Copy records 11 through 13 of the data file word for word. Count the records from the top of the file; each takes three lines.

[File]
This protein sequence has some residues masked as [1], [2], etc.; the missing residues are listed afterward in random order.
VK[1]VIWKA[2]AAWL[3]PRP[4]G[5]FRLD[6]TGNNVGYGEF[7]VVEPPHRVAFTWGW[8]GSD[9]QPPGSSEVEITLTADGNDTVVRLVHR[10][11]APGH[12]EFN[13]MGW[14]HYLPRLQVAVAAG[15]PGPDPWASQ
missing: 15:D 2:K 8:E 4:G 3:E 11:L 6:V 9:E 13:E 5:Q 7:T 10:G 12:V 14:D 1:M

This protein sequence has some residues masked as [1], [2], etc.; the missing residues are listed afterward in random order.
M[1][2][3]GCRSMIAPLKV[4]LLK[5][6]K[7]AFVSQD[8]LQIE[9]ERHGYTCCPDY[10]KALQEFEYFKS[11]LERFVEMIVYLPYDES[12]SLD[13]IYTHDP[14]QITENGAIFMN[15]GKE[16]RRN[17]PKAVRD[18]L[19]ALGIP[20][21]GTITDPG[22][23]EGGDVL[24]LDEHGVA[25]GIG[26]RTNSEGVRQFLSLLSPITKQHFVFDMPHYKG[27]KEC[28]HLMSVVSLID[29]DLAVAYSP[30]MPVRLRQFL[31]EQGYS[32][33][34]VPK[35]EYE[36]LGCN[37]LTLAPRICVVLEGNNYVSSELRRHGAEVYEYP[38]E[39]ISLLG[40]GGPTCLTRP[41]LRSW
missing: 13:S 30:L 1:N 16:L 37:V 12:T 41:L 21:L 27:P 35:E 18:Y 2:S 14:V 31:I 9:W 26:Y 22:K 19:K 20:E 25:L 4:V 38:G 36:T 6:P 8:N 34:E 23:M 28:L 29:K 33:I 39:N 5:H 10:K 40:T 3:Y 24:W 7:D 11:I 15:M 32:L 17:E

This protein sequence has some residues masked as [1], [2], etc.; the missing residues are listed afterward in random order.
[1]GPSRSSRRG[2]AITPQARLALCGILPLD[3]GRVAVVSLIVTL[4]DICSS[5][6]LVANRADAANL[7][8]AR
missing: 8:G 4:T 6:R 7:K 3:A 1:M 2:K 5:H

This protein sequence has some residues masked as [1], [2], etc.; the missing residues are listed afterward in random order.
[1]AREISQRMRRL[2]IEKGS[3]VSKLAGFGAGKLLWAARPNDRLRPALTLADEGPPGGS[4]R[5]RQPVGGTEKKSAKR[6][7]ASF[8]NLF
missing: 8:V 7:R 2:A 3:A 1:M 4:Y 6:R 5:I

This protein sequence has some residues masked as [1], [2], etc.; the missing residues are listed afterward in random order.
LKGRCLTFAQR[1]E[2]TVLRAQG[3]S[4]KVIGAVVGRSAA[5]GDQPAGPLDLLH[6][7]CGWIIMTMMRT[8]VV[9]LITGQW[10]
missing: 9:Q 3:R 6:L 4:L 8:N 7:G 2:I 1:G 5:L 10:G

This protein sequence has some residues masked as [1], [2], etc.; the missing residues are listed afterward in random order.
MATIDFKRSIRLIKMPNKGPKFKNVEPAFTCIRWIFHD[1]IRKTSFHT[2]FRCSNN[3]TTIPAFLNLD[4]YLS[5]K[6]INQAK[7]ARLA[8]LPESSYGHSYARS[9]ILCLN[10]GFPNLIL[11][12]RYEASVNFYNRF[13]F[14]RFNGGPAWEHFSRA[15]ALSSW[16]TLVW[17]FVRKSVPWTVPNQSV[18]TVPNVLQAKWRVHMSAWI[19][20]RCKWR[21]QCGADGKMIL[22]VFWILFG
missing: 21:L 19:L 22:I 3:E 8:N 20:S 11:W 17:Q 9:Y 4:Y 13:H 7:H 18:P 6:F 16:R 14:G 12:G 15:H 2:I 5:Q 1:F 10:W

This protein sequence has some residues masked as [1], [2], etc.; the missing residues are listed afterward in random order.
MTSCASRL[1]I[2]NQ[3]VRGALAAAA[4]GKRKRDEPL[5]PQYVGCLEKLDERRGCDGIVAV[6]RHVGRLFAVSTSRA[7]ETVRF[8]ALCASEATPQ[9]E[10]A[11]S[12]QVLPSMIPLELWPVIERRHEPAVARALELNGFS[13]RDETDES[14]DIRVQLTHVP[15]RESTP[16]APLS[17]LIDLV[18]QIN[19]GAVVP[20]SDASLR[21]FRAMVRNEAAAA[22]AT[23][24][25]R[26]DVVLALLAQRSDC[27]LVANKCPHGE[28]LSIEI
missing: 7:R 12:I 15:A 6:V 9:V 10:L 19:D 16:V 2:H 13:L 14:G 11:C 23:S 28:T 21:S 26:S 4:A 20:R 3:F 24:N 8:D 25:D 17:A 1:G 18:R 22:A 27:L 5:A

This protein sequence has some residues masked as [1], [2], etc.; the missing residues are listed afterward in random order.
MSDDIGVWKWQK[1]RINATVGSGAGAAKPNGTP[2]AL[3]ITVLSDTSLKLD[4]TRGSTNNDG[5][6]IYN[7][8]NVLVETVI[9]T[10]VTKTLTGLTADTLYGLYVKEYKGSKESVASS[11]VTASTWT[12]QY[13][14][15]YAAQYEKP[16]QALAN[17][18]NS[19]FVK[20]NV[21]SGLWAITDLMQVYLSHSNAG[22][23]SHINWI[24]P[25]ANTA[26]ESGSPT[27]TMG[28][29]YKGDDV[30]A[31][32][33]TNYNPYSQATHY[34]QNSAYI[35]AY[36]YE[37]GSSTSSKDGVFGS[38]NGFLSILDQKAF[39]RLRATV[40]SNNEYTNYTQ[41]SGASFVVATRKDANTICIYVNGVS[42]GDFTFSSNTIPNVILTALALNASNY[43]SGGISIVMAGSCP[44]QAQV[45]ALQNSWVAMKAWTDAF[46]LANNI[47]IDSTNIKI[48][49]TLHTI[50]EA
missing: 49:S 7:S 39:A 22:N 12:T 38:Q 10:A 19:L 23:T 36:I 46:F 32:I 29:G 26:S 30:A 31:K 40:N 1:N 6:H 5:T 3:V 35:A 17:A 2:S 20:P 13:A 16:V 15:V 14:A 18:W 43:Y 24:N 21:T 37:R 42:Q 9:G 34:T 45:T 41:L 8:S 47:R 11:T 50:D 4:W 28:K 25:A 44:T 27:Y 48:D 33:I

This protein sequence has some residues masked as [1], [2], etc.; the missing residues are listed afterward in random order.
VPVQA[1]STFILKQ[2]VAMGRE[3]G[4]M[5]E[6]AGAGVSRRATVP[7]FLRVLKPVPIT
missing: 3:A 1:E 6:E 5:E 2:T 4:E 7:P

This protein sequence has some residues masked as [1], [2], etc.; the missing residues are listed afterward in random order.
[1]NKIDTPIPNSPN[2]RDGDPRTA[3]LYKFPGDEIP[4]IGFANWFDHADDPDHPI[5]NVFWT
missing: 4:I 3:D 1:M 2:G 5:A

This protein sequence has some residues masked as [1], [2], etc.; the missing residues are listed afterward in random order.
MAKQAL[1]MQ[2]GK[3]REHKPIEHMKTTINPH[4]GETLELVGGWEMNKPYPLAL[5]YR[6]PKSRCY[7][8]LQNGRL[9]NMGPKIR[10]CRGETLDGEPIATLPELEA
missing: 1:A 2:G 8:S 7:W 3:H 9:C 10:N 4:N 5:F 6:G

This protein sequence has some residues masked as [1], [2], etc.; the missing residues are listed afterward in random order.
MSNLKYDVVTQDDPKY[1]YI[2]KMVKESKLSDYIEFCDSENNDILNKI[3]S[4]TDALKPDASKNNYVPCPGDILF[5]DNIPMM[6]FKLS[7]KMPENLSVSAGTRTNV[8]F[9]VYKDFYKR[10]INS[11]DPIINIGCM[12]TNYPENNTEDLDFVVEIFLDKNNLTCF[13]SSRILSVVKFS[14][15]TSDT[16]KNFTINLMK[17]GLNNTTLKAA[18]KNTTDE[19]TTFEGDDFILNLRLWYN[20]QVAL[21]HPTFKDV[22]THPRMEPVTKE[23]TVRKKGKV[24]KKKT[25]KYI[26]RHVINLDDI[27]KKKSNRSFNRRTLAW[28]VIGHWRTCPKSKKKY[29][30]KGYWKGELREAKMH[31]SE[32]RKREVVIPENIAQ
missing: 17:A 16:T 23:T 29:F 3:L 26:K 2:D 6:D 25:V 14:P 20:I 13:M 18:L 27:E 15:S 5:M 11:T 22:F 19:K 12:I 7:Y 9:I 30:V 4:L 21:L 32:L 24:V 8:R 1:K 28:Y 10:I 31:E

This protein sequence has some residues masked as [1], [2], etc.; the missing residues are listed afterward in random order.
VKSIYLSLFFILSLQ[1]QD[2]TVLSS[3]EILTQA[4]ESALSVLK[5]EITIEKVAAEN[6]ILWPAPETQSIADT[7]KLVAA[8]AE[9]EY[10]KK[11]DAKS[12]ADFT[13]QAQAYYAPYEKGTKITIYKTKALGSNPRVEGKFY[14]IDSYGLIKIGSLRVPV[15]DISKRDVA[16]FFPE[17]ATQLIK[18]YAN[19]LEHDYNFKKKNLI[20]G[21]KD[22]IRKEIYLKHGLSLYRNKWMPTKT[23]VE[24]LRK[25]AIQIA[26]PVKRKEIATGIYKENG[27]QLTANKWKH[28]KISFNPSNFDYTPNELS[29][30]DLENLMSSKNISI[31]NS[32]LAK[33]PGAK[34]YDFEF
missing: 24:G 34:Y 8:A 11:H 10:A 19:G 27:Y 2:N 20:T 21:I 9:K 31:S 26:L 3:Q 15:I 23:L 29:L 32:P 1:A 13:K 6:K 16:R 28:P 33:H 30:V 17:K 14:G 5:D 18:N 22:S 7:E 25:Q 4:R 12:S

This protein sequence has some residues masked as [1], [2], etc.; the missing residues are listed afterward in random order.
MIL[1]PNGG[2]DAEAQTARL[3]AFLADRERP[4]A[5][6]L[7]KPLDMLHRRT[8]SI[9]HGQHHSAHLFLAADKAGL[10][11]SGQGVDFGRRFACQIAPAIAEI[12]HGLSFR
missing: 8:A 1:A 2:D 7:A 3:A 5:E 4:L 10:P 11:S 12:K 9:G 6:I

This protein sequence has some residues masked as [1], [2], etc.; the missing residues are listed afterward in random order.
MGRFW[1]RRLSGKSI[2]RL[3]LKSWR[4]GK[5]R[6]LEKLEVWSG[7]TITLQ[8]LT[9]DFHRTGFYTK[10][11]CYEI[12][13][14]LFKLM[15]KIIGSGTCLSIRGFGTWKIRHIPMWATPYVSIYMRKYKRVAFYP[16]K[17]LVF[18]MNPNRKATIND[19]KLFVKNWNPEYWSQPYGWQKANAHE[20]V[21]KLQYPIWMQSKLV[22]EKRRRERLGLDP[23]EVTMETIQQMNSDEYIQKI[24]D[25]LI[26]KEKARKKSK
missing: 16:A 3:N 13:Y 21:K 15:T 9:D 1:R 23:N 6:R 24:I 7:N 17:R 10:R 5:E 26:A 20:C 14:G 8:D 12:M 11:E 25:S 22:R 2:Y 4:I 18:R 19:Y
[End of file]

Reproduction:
This protein sequence has some residues masked as [1], [2], etc.; the missing residues are listed afterward in random order.
MAKQAL[1]MQ[2]GK[3]REHKPIEHMKTTINPH[4]GETLELVGGWEMNKPYPLAL[5]YR[6]PKSRCY[7][8]LQNGRL[9]NMGPKIR[10]CRGETLDGEPIATLPELEA
missing: 1:A 2:G 8:S 7:W 3:H 9:C 10:N 4:N 5:F 6:G

This protein sequence has some residues masked as [1], [2], etc.; the missing residues are listed afterward in random order.
MSNLKYDVVTQDDPKY[1]YI[2]KMVKESKLSDYIEFCDSENNDILNKI[3]S[4]TDALKPDASKNNYVPCPGDILF[5]DNIPMM[6]FKLS[7]KMPENLSVSAGTRTNV[8]F[9]VYKDFYKR[10]INS[11]DPIINIGCM[12]TNYPENNTEDLDFVVEIFLDKNNLTCF[13]SSRILSVVKFS[14][15]TSDT[16]KNFTINLMK[17]GLNNTTLKAA[18]KNTTDE[19]TTFEGDDFILNLRLWYN[20]QVAL[21]HPTFKDV[22]THPRMEPVTKE[23]TVRKKGKV[24]KKKT[25]KYI[26]RHVINLDDI[27]KKKSNRSFNRRTLAW[28]VIGHWRTCPKSKKKY[29][30]KGYWKGELREAKMH[31]SE[32]RKREVVIPENIAQ
missing: 17:A 16:T 23:T 29:F 3:L 26:K 2:D 6:D 25:V 14:P 20:I 13:M 18:L 27:E 15:S 5:M 11:T 22:F 19:K 12:I 7:Y 9:I 30:V 4:L 21:L 32:L 24:V 8:R 1:K 28:Y 10:I 31:E

This protein sequence has some residues masked as [1], [2], etc.; the missing residues are listed afterward in random order.
VKSIYLSLFFILSLQ[1]QD[2]TVLSS[3]EILTQA[4]ESALSVLK[5]EITIEKVAAEN[6]ILWPAPETQSIADT[7]KLVAA[8]AE[9]EY[10]KK[11]DAKS[12]ADFT[13]QAQAYYAPYEKGTKITIYKTKALGSNPRVEGKFY[14]IDSYGLIKIGSLRVPV[15]DISKRDVA[16]FFPE[17]ATQLIK[18]YAN[19]LEHDYNFKKKNLI[20]G[21]KD[22]IRKEIYLKHGLSLYRNKWMPTKT[23]VE[24]LRK[25]AIQIA[26]PVKRKEIATGIYKENG[27]QLTANKWKH[28]KISFNPSNFDYTPNELS[29][30]DLENLMSSKNISI[31]NS[32]LAK[33]PGAK[34]YDFEF
missing: 24:G 34:Y 8:A 11:H 10:A 19:G 27:Y 2:N 20:T 21:I 9:K 31:S 26:L 3:Q 15:I 23:L 29:L 32:P 1:A 13:K 6:K 16:R 28:P 33:H 30:V 17:K 14:G 5:D 18:N 22:S 7:E 25:Q 4:R 12:S